New HD TV Options

HomeBrew1901

Has Season 1 of "Manimal" on Blu Ray
SoSH Member
My wife and I are looking at buying a new TV as a joint anniversary gift to each other. Our last TV still works great but it's a 40 inch Sony and we want to go up to 55 (would love 60 but I think that would be too much).
 
Since we don't often spend on luxuries I would like to keep it around $800 but will go as high as 1000 or a tad more if the features and worth it because we won't be getting another one for 5 plus years.
 
What features are necessary what aren't?  4k Ultra worth the price jump? Curve?  I know we want a useable Smart feature.

Thoughts?
 
 
 

johnmd20

mad dog
Lifetime Member
Gold Supporter
SoSH Member
Dec 30, 2003
47,795
New York City
HomeBrew1901 said:
My wife and I are looking at buying a new TV as a joint anniversary gift to each other. Our last TV still works great but it's a 40 inch Sony and we want to go up to 55 (would love 60 but I think that would be too much).
 
Since we don't often spend on luxuries I would like to keep it around $800 but will go as high as 1000 or a tad more if the features and worth it because we won't be getting another one for 5 plus years.
 
What features are necessary what aren't?  4k Ultra worth the price jump? Curve?  I know we want a useable Smart feature.
Thoughts?
 
 
 
Curve might be out of your price range. Vizio has the cheapest TV's that are the best for the price and Samsung is winning the TV battle right now, at present, if you want to pay a little more. The new Samsung's(2015 editions) have really awesome pictures, they are so clear it almost looks 3D.
 
You might want to get a 4K TV to future proof the TV. Right now, it's worthless, there are about 4 things you can watch in 4k but I assume that will change in a few years.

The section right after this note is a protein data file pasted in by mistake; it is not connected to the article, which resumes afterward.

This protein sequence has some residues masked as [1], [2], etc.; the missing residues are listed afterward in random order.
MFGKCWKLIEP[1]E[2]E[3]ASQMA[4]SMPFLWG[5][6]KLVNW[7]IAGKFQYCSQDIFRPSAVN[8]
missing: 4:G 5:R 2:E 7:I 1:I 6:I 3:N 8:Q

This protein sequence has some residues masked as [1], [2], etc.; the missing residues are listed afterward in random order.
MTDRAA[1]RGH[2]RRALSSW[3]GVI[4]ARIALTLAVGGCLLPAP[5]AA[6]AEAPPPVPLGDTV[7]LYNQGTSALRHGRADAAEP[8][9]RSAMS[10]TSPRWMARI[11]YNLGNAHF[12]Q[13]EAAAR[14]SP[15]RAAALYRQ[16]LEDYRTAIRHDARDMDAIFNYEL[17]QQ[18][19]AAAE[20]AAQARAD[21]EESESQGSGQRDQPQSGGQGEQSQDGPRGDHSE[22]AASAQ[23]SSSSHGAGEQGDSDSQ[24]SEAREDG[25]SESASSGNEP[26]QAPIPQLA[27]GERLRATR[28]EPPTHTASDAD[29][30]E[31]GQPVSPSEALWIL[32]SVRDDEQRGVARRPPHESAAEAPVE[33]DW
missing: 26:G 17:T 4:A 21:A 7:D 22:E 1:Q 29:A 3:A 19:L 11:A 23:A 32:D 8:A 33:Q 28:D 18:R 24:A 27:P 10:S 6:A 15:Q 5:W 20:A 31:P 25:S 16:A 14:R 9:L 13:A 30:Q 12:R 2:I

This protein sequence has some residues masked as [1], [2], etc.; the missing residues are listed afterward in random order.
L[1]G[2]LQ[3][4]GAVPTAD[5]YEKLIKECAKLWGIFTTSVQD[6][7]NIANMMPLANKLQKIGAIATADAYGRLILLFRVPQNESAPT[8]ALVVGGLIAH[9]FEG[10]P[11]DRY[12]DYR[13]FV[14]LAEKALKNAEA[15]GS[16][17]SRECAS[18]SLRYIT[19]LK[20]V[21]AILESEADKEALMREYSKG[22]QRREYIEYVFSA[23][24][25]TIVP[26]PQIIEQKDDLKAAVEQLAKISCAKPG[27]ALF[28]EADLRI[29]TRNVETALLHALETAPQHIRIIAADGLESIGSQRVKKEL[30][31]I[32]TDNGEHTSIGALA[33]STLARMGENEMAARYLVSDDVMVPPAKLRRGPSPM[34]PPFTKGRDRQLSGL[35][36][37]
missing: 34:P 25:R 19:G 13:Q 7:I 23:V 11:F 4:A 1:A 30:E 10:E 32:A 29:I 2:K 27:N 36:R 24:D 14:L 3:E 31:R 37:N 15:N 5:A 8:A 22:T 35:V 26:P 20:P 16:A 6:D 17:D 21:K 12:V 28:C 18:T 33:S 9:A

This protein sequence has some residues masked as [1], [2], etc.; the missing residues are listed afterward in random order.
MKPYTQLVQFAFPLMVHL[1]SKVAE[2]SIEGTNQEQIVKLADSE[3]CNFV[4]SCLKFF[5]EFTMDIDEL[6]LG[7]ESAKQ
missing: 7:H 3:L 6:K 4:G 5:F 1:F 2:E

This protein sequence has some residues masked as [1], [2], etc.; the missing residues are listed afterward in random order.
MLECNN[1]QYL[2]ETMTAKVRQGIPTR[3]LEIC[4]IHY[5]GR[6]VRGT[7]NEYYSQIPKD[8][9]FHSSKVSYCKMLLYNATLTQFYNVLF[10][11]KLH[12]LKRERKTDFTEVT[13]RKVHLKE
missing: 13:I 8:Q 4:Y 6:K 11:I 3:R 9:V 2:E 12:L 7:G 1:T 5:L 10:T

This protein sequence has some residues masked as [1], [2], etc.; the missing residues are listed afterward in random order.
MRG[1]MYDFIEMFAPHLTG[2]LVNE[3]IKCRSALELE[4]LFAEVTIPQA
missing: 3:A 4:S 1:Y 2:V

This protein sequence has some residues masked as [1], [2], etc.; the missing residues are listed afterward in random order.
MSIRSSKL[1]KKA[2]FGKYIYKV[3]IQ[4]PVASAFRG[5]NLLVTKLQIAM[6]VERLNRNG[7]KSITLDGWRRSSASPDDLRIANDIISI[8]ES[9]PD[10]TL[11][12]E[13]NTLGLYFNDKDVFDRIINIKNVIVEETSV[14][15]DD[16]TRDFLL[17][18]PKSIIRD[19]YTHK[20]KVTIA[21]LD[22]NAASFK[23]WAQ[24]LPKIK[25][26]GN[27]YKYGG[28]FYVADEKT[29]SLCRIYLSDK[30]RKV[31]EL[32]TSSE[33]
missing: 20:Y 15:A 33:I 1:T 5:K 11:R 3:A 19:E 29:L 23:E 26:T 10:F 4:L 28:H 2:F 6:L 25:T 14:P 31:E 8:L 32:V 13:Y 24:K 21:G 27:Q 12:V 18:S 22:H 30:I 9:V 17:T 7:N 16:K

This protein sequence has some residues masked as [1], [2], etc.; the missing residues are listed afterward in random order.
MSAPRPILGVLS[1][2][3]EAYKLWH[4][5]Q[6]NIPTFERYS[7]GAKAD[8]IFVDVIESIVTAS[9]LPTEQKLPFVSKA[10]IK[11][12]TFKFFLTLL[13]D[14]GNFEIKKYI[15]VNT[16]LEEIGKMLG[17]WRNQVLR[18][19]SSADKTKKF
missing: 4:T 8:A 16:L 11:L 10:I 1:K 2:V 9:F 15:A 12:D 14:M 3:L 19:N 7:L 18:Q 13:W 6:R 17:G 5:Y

jercra

No longer respects DeChambeau
Gold Supporter
SoSH Member
Jul 31, 2006
2,622
Arvada, Co
johnmd20 said:
 
Curve might be out of your price range. Vizio has the cheapest TV's that are the best for the price and Samsung is winning the TV battle right now, at present, if you want to pay a little more. The new Samsung's(2015 editions) have really awesome pictures, they are so clear it almost looks 3D.
 
You might want to get a 4K TV to future proof the TV. Right now, it's worthless, there are about 4 things you can watch in 4k but I assume that will change in a few years.
If you want to future proof for 4k make sure it's 4k HDR 60.  I think it's likely to be way out of your price range though.  If it's not specifically HRD and 60 FPS then don't even worry about 4K.  In the very near future that will be the standard for 4K and it may be the only thing to drive 4K adoption at scale.
 

Catcher Block

Member
SoSH Member
Mar 7, 2006
3,719
St. Louis
My last three TVs (30", 40", and 50") have all been Vizios, and I really can't be happier with them. 
 
I bought a new living room TV last year and opted not to go with 4K. I found a great Vizio M-Class TV in the $400-500 range to replace a 2008 Sony LCD, and the upgrade from that to backlit-LED alone was worth the price.  
 
Whenever 4K becomes the norm for live TV (keep in mind there's no roadmap for 4K broadcasting right now; it's limited to streaming and disc media), I'll probably upgrade again, but I haven't read anything that suggests it will be soon.